3-5 point low approach, press, attachment

    Keywords: Joseki, Life & Death

When the 3-5 Point Low Approach Press joseki comes to a halt, Black can play B1 here. It is tempting (for the amateur) to break Black's loose connection by playing at a.



However, it can be a costly mistake. After B3, White has not increased his liberties and must continue with W4 cutting off B1 to make any sense.

After B7, she will either lose all corner stones, or lose the marked stone in a ladder (which is assumed to work).

Continuation 1: ladder  

Clearly, even with the ladder aji, Black's outward thickness outweighs White's corner position, which incidentally has some bad aji as well. Note that White can cut at b, but that it will not lead to immediate success.

Continuation 2: corner captured  

If W1 captures the cutting stone, Black takes the corner. W5-B6 shows how White remains short of liberties.


Standard way  

In the vast majority of pro games, White plays W2 to foil the ladder upon which Black connects at B3. White takes up an influential position to the side, while Black takes the corner in gote.

W2 has been recommended in Ishida's joseki dictionary. W4 is more consistent than a hane at B7 would be, but it is perfectly possible to play there too (see below). Occasionally Black plays B3 directly at B5 or B7.

Taking sente  

Sacrificing a stone with W11 prevents Black from proceeding to the corner with a.

Pushing battle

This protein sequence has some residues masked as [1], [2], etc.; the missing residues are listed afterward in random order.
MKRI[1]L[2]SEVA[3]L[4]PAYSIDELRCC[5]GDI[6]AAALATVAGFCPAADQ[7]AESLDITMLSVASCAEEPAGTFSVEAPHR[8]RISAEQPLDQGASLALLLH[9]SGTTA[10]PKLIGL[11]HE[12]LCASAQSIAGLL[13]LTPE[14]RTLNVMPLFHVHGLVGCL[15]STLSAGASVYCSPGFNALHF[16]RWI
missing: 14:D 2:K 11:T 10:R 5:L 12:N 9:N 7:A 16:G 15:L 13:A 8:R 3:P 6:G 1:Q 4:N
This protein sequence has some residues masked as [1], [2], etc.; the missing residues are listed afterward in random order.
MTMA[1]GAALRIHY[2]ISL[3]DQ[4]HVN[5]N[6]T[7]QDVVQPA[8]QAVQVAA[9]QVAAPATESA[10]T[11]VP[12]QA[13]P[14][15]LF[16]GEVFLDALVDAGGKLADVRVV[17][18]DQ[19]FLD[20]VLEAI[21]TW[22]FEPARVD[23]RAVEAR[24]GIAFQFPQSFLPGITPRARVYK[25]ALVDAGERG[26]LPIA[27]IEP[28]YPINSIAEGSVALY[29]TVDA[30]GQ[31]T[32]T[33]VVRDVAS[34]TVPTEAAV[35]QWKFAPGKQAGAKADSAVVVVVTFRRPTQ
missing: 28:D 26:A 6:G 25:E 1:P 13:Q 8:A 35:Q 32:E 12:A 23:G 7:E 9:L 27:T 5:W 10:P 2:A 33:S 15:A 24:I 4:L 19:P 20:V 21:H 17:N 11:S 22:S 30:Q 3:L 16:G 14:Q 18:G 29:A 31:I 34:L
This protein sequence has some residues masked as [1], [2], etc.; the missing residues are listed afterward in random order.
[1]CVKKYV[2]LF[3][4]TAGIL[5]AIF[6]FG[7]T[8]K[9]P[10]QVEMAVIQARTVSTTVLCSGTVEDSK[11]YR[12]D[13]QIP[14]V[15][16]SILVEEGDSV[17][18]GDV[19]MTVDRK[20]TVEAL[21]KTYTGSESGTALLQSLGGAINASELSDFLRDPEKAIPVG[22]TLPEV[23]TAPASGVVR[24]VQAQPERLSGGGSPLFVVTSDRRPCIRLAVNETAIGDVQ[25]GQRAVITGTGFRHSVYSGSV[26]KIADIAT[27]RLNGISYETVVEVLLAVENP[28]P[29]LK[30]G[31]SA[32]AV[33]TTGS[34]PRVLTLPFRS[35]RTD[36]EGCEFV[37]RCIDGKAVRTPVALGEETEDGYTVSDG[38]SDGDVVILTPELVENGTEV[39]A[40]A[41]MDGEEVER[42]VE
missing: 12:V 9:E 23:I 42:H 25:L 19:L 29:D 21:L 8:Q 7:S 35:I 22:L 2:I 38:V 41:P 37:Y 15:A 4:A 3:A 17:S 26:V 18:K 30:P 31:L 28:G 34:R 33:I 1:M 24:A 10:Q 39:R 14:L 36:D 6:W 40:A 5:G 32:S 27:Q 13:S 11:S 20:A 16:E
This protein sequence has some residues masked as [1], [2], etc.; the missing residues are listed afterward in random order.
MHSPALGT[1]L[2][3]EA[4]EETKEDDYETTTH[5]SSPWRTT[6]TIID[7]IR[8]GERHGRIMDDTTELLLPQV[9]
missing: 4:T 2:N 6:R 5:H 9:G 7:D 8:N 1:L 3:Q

If W1 fights for the corner, B2 takes advantage of the cutting points which become a burden for White in the pushing battle. After B8 White has to defend at a or b.


This is also seen.

A submissive response  

This hane has a submissive feel. Black can now push again at B3 and come back at a.

W2 has only occurred in a pro game when White had an stone at b, negating Black's influence. Black would then rarely press in the first place, so we can think of this as not joseki.

b (black eyeing at x)  

This variation is played when the peep at a has a good relation with a pincer stone already at place at one of the circled points. With a stone at b however it isn't played at all because of the bad relation between x and b

No ladder

The ladder doesn't work  

If the above mentioned ladder does not work, there is no definite joseki, but different lines have been tried by professionals. Below there are two of them, which were played repeatedly.

Black c, White d - possible outcome  
Black c, White e - possible outcome  
Black c, White e - possible outcome continuation  

Both Black and White can vary. White will get an outside ponnuki either way and is satisfied. The black corner after e is smaller than it may look at first sight.

Ignoring the attachment


If Black ignores the attachment, White can take a big corner. (Usually played when the outside ladder would work for White.)

3-5 point low approach, press, attachment last edited by Dieter on December 10, 2012 - 21:19
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